File this one under misallocation of precious resources.
Or alternatively, under yet another reason why government should not run schools.
There's never a shortage of political reasons to justify building Taj Mahals like this. But is there a valid educational reason? So consider what trumped what in this case.
So are you back, or is this just a tease?
It's beautiful and inspiring. I'd love to teach there, or even be a student.
Sorry, but that's not a picture of the new RFK complex; it's the Visual and Performing Arts High School, which cost about half as much and is ugly as sin besides. It opened in 2009. (The LA Times story using this photo is perfectly clear, but at least one other blog made the same mistake.)
Google Images has pictures of both.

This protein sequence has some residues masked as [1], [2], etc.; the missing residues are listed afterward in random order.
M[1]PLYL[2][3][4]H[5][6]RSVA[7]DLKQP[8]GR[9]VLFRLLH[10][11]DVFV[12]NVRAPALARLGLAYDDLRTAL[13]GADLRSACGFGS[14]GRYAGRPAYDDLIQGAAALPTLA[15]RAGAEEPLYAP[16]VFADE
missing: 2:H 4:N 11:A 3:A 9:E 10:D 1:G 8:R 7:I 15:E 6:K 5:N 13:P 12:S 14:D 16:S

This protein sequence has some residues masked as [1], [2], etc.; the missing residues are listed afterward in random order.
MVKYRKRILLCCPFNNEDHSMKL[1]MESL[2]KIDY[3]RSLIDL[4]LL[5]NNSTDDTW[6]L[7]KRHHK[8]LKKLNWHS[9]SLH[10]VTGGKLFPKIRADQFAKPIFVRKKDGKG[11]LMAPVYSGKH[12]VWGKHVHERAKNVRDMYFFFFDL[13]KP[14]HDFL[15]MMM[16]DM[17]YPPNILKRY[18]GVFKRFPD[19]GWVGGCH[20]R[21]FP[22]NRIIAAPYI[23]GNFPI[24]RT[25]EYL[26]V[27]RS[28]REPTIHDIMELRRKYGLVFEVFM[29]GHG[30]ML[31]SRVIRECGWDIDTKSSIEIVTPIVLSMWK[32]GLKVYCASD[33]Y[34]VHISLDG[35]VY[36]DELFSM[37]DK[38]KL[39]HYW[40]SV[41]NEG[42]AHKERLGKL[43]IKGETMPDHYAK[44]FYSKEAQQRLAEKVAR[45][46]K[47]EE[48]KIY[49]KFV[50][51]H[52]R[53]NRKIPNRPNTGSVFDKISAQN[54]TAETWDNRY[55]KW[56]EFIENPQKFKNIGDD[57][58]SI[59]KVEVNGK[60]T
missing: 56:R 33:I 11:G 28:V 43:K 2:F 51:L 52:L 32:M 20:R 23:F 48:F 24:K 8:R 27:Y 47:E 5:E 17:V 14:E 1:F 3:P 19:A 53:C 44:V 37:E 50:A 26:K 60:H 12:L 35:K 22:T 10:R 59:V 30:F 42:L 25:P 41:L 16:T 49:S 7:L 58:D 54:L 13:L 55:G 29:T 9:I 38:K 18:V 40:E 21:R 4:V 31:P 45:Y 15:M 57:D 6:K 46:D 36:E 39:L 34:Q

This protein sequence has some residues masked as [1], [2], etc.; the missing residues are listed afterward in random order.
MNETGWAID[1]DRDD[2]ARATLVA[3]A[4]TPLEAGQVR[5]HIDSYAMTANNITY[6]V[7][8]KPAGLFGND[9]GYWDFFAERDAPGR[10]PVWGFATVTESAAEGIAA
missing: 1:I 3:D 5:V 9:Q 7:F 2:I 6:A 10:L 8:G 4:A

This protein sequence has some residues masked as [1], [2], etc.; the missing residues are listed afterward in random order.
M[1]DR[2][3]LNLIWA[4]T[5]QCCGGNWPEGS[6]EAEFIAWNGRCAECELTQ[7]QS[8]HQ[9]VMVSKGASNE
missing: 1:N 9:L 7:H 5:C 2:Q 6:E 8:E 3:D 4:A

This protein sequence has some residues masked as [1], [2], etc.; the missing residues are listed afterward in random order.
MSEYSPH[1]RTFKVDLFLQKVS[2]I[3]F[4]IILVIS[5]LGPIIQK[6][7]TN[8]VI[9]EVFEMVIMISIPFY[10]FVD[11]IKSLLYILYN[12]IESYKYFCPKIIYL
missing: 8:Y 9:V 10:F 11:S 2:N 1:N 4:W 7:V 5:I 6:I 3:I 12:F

Wait - you mean you're saying that the private sector exercises restraint in the building of buildings?
I give you, for your counterexample, only one of many buildings I could name: Xanadu. http://nymag.com/realestate/features/56938/
Believe me, if any sector has a lock on ostentatious buildings, it's the private sector. No contest. This school building makes the news only because it's the exception, not the rule.
No, that's not what I'm saying.
Instead you would rather the new high school down the road that is easily mistaken for a jail?
No false dichotomy there, Andrew.
What I would like is for the money to be spent on things that make a difference education-wise.
In Iowa we have a 1% sales tax that must be spent on infrastructure. Consequently, we're laying off teachers and constructing new buildings at the same time. This is even happening in districts with small and declining enrollments. It's a tragic waste. Hope the LA Performing Arts School at least gets well used.
What I would like is for the money to be spent on things that make a difference education-wise
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